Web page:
Property > Property Law Keyed to Cribbet > Donative Transfers
In re Cohn
View this case and other resources at:
Brief Fact Summary.
A wife received a paper which stated her husband’s present intention to give her 500 shares of stock. The husband did not physically possess the certificates, and he passed away before physically transferring the certificates to his wife.
Synopsis of Rule of Law.
Due to the conclusive establishment of an intention on the part of the decedent to give the shares to the executrix, and certain circumstances preventing the actual delivery of the certificates, the gift was valid.
On September 20, 1911, decedent Leopold Cohn gave to his wife, for her birthday, a paper which stated that he gave her 500 shares of American Sumatra Tobacco Company stock on that day. The decedent’s two daughters witnessed this event. At the time of this transfer, the actual stock certificates were held in a safe deposit box by a firm, which had been dissolved, consisting of the decedent, his brother, and his nephew. The stock certificates were held in the firm name, although the legal relations holding the firm together had been severed. The decedent owned 7,213 shares of the stock in the safe. The decedent passed away on September 26, 1911, prior to his receipt of the shares which were in the firm’s safe deposit box. Thus, delivery of the promised 500 shares to his wife, now executrix, was never made.
Was the note given to the executrix on her birthday sufficient to prove that a gift had been made during the decedent’s lifetime?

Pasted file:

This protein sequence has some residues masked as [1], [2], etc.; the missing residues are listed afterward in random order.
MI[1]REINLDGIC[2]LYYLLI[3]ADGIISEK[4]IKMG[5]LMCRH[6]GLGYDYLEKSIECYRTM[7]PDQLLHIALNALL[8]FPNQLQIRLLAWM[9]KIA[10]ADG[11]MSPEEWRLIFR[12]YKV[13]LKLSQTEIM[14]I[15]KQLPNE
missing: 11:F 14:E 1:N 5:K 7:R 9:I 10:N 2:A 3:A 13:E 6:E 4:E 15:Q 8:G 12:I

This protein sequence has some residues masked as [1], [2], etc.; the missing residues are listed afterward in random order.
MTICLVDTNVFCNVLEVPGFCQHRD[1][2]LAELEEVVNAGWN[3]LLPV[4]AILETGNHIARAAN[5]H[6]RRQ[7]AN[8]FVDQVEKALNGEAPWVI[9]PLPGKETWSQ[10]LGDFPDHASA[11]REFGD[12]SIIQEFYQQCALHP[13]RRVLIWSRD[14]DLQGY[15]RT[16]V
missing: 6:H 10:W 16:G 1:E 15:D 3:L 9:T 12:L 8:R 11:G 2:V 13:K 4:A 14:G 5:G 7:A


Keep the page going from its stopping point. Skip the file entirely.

Yes. Decree of the surrogate (lower) court affirmed.
Appellants, Herbert Cohn and another, argued to the court that the birthday note is evidence of an intent to make a gift in the future and does not constitute a present gift. The decedent stated to his wife, on her birthday, that the stock was at the firm and that he would get it as soon as possible. There is no evidence of fraudulent conduct on the part of the executrix. Also, no creditors were involved, the stock being owned by the decedent at the time of the birthday note.
In this case there was a satisfactory and reasonable excuse for not making the delivery of the stock certificates at the time of the birthday note. The Court noted that on the date of the birthday note, the decedent and the executrix were in New Jersey, while the certificates were in New York. Also, the stock certificates were in the firm name, which further complicated the delivery. The decedent was to enter into a new partnership on the day he died, which would have resulted in his acquisition of physical custody of the stock.
In this case there is enough evidence manifesting the decedent’s intent to make the gift of stock effective on the date of the birthday note. Therefore, in the absence of fraud or creditors rights, the gift was effective on that day.
The dissent points out facts that were not mentioned in the majority opinion. Namely, that the stocks continued to be in the firm name for the purpose of controlling the election of directors of the American Sumatra Tobacco Company, and that decedent could have taken personal custody of his certificates in his name had he chosen to do so. Thus, the dissent would have held that the gift was not made, insofar as the firm retained custody of the certificates.
The facts surrounding the purported gift will be of utmost importance in cases such as these. Here the Court found a way to uphold the decedent’s clearly expressed intent to give his wife a birthday present.